This does not mean that a woman cannot hold the same job a man had.  As I often mentally remind myself, Ginger Rogers did everything Fred Astaire did. . . backwards. . . and in high heels.  Thing is, Ginger did not think she had to act like the men or be someone she wasn’t.  And neither do I.

In my life, in my career, I strive to be authentic.  And what I ask of others is that the be authentic with me.  Yes, it hurts sometimes.  And, yes, I have gone into the Ladies’ Room to cry at times.  But my honest co-workers have made me a better team member, a better manager, and a better person. 

So, let’s have the discussion.  And bring on the movie, Sheryl!  The more that is said, the more that the floor is open to discussion of the issues that are holding women back from leadership positions, the more we have to gain as a society, as an economy, as a community. 

I am not the only working female that did not have role models.  I am not the only woman that still struggles against perceptions and constraints of who and what I should be.   But I’m not so sure that all the other women out there – and all the men who could be partnering shoulder to shoulder with women – will read the book.  MAYBE they’ll watch the movie.  MAYBE the movie will keep the conversation, the Tweets, the Vines, the SnapChats going and going like ripples on the water, forever changing the shape of the working world we know. 

It can’t hurt.

House Cleaning Routine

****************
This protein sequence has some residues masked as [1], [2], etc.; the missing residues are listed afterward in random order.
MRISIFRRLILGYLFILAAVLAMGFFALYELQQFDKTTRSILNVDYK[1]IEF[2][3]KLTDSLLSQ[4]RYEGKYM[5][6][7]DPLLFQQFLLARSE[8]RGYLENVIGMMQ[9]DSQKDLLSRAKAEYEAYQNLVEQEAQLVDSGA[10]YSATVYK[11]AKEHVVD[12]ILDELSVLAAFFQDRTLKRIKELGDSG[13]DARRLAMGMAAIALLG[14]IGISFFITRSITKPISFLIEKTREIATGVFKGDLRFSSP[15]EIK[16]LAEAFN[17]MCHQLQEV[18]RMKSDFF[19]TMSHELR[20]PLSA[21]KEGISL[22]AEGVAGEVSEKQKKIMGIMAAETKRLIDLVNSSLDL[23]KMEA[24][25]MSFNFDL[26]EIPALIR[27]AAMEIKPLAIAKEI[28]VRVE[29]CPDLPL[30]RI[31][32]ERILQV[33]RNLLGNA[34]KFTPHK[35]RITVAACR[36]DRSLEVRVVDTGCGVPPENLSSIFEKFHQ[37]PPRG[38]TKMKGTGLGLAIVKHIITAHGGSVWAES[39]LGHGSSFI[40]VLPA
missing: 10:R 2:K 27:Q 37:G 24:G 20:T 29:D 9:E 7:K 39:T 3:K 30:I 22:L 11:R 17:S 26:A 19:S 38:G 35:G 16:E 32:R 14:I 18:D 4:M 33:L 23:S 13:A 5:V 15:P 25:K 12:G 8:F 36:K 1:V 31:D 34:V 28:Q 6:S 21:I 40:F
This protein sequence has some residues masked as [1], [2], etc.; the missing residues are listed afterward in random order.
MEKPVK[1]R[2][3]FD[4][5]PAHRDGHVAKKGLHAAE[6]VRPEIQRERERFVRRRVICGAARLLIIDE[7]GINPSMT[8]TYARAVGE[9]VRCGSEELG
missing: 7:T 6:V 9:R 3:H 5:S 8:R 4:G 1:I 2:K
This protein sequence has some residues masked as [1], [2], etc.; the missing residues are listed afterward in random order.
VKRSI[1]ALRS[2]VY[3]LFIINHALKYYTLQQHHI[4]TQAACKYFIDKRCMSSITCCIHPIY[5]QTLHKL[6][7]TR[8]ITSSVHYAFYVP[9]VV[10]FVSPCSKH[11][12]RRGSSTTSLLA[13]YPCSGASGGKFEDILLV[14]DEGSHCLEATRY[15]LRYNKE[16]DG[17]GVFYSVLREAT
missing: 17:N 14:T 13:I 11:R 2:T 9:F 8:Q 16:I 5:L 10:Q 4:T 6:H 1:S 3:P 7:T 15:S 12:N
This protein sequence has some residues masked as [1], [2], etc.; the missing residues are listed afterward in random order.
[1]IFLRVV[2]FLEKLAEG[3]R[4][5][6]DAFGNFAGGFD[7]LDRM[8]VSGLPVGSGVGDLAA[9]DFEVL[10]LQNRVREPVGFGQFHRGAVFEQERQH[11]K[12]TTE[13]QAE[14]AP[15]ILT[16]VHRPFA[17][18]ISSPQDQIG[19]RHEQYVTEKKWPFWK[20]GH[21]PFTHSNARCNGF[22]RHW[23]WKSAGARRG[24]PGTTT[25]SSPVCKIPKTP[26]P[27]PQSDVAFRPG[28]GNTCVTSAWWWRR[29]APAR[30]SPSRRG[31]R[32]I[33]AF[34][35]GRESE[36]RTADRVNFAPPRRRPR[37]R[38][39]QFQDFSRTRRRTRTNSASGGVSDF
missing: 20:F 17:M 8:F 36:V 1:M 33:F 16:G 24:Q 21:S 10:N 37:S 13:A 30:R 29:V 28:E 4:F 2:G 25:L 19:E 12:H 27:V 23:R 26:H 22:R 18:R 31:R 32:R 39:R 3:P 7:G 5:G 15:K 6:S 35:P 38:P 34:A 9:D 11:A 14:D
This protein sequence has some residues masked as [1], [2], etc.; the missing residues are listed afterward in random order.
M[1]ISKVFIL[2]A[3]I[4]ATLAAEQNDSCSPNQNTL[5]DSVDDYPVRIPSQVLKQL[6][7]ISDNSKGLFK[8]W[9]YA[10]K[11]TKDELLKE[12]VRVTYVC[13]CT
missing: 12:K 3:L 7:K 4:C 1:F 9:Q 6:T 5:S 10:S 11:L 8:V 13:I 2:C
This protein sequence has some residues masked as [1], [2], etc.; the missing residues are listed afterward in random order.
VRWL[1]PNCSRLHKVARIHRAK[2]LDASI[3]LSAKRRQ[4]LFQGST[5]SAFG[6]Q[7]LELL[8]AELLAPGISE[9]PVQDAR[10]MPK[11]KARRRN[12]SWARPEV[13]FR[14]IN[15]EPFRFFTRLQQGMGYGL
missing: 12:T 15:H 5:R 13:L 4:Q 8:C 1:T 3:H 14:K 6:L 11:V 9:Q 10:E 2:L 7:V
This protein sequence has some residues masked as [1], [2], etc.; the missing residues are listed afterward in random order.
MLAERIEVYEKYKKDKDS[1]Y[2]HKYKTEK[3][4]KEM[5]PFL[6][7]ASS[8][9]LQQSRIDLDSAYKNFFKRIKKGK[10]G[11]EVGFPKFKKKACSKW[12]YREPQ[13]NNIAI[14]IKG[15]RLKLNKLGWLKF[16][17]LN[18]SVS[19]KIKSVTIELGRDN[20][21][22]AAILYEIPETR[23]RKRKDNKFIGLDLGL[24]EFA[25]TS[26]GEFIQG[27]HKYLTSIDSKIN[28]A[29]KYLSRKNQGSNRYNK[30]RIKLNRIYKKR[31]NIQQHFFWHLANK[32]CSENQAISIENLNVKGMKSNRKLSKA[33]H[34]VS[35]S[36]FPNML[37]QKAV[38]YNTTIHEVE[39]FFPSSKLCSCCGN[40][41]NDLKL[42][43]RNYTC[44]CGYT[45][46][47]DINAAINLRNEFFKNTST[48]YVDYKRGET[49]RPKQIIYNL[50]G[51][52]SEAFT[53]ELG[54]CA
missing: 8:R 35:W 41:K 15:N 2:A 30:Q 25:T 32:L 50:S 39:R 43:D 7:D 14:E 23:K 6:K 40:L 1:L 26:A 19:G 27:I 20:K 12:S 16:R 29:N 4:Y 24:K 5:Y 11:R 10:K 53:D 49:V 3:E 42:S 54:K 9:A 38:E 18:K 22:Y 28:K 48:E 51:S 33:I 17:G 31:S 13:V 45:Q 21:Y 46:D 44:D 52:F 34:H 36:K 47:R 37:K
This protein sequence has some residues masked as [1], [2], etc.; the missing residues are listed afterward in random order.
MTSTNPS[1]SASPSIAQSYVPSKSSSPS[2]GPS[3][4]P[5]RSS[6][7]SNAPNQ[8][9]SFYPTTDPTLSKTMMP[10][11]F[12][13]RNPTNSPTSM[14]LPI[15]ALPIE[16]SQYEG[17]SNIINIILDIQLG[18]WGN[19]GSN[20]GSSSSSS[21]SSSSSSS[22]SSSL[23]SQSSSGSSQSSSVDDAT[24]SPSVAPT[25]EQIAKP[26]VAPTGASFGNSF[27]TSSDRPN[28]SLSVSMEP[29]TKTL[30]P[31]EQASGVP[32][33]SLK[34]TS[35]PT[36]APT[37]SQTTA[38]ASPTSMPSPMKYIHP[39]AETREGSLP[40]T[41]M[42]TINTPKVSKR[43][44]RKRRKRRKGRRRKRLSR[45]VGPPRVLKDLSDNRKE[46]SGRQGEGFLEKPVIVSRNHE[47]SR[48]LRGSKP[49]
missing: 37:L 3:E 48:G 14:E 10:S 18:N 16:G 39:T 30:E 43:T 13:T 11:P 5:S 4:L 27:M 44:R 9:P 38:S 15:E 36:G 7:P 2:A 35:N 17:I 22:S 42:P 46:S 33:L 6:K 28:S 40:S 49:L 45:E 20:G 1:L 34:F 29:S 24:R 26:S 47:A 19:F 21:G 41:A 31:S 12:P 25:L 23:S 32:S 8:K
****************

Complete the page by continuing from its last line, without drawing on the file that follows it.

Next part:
My mother was a disciplined creature.  In the first half of the 20th Century, when my mother landed on American soil, there was no greater platitude to aspire to than Cleanliness is next to Godliness.  We might make snarky remaks about that today.  But the reality is that our new industrial world was fraught with disease and death was an all too well known occurence.  For my mom, that started at the age of three with the death of her siblings from influenza.   My mom was ALWAYS busy.  Mondays and Tuesdays were laundry days, Wednesday was grocery day, Thursday she cleaned the upstairs, Friday she cleaned the downstairs.  I always knew when it was Saturday.  That’s when she sent me outside to wipe down the wrought iron railings on both porches.  30 feet of them.

If you grew up in early industrial America where cement and steel manufacturing thrived, this would all make sense to you.  In our neighborhoods, women routinely went outside every morning and swept the dust off the sidewalks and out of the gutters.  Sounds silly.  But it was really necessary.  Otherwise, all that thick dust got dragged into the house and was ground into the floors and – worse – into the carpets.  And in the age that preceded the modern vacuum cleaner, one had to literally beat the carpets to attempt to expel the dust.

Dirt and dust became caused bugs according to my mother.  She may have been right.  And bugs made you sick.  And sickness meant you couldn’t work.  And in the steel and cement mills, if you didn’t work, you didn’t get paid.

We’ve come a long way.  But I never for once forget that the cement and steel mills gave me the life I have today in the 21st century.  And the discipline with which my parents led their daily lives became my own work ethic.  I don’t think I turned out too badly either.